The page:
You might be surprised to learn just how many of the life-changing tools we use every day exist because of natural language processing (NLP) – a subfield of artificial intelligence that helps machines understand natural human language.
The human brain is supported by millions of neurons that help us comprehend words and take actions. NLP uses artificial intelligence (AI) to give machines similar capabilities – allowing them to process spoken words, structure the information received, formulate an appropriate response, and reply in language that a user understands. For example, when you talk to a voice assistant such as an Amazon Alexa, it understands your words, your intentions, and (ideally) gives you the response you were looking for. Voice assistants, however, are just one example of NLP in our daily lives – some of the others might surprise you!
Search engines use NLP to locate relevant results based on similar search behaviors and user intent. For example, Google doesn’t just predict the popular searches that may apply to your question as you start typing. It looks at the whole picture and recognizes what you’re trying to say, rather than the exact search words – in other words, it searches what you probably meant to type, not necessarily what you actually typed.
Email filters were one of the first applications of NLP, beginning with spam filters that would uncover given words or phrases that signaled a likely spam message. But that function has upgraded – one of the more prevalent, newer applications of NLP is found in Gmail’s email classification. The system recognizes whether an email belongs in the primary, social, or promotions category based on its contents, keeping your inbox manageable.
Autocorrect and autocomplete are so much a part of our lives now that we take them for granted. Predictive text is similar to a search engine in that it predicts things to say based on what you type, finishing the word or suggesting a relevant one. Autocorrect can even change words so that the overall message makes more sense. It also learns from you, customizing itself to your personal language quirks as you use it.
Tools using NLP are now able to scour customer interactions like social media comments, reviews, and brand name mentions to see what’s being said. An analysis of these interactions can help brands determine how well a marketing campaign is doing, monitor trending customer issues before they decide how to respond, and enhance service for a better customer experience.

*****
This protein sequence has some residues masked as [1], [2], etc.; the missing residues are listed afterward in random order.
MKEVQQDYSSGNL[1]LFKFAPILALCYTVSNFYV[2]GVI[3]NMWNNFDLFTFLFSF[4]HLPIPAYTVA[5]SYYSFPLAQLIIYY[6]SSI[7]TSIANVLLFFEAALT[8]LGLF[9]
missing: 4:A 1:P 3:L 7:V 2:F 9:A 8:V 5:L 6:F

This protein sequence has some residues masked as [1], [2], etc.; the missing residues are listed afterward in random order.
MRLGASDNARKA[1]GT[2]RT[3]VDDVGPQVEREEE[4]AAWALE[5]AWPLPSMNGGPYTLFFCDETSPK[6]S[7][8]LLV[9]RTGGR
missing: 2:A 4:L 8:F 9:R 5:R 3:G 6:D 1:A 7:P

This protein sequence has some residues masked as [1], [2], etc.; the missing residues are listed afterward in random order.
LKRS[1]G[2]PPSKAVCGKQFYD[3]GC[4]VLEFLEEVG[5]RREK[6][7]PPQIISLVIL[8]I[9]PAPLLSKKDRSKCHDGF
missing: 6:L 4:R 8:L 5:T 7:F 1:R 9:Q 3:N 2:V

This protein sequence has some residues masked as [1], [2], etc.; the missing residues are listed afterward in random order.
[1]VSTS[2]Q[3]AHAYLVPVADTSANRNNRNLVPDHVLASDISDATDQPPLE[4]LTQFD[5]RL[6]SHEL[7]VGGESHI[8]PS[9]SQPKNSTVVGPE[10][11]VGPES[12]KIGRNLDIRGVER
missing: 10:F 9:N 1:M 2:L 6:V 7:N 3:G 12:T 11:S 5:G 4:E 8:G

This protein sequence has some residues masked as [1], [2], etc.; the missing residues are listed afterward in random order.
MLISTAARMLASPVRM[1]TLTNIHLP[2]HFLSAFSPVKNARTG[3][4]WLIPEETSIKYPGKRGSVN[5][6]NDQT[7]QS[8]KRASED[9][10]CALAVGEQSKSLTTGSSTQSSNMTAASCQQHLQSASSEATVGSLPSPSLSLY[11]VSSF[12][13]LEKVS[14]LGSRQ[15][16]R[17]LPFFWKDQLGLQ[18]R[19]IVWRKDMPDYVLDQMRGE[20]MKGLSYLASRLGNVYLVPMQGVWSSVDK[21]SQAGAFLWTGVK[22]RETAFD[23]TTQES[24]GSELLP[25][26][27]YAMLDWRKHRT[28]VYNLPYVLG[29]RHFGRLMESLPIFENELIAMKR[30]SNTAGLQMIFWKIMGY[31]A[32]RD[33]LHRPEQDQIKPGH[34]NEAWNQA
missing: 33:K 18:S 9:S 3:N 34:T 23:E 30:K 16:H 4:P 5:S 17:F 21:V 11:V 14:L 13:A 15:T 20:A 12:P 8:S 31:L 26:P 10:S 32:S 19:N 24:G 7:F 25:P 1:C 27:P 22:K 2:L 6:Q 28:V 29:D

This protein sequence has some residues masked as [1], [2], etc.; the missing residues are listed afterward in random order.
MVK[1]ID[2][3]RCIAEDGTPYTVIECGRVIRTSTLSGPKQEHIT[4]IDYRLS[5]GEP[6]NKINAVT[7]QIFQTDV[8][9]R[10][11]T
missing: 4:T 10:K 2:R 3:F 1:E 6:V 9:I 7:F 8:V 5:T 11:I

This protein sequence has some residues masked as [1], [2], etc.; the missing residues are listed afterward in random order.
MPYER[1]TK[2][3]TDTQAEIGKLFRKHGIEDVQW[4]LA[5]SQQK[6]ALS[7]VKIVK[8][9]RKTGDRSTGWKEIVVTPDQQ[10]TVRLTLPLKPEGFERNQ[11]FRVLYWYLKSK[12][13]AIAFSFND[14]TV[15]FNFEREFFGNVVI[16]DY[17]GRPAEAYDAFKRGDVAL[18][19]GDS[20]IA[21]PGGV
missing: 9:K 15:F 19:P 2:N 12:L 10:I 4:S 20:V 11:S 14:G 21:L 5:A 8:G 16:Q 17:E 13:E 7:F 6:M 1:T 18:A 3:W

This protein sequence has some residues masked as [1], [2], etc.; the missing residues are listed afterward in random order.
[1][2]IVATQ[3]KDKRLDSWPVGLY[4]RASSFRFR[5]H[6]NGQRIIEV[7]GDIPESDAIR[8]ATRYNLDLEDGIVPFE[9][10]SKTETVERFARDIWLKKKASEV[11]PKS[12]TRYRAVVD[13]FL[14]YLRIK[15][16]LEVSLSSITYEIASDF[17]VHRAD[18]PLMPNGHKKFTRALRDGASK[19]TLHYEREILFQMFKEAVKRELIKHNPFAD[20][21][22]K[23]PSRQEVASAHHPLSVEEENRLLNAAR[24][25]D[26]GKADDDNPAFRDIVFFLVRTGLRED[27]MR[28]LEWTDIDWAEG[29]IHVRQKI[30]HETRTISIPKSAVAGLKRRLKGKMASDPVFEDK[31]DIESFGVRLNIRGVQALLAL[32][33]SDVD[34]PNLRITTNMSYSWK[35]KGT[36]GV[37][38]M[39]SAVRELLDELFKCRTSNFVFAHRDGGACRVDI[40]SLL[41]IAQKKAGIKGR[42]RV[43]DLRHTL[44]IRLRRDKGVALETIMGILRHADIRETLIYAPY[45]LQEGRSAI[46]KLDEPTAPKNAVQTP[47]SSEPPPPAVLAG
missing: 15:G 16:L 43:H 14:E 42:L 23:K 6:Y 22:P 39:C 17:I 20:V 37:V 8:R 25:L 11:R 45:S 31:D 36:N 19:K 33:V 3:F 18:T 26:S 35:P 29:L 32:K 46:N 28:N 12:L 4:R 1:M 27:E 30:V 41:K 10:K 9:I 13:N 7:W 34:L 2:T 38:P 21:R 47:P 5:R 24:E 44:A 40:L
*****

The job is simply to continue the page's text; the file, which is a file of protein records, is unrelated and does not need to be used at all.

Smart assistants like Apple’s Siri and Amazon’s Alexa use voice recognition to recognize patterns in speech, infer meaning, and provide a useful response. We now expect assistants to understand contextual clues as they improve our lives and make activities like ordering items easier, and we’ve even gotten used to them responding humorously or answering questions about themselves. Our interactions with them will only grow more personal as technology improves and these assistants get to know more about us.
There are over 7,000 spoken languages on the planet. Many of them don’t allow for straight translation and have different orders for sentence structure, which poor translations often overlooked. With NLP, online translators can translate languages more accurately and present grammatically correct results. Not only that, but when translating from another language to your own, tools can now recognize the language based on text input and translate it.
The Argos approach
Since our founding in 1996, we have championed the value of human translation – and we still do. That’s why we’ve created and perfected a hybrid approach that involves leveraging multiple machine translation options and combining them with linguistic talent from around the globe. Our aim is always to produce a final text that reads as though it was done from start to finish by a human translator, and recent advances in technology such as NLP are making it easier to get there faster and at lower cost to our clients. To find out more, contact us.
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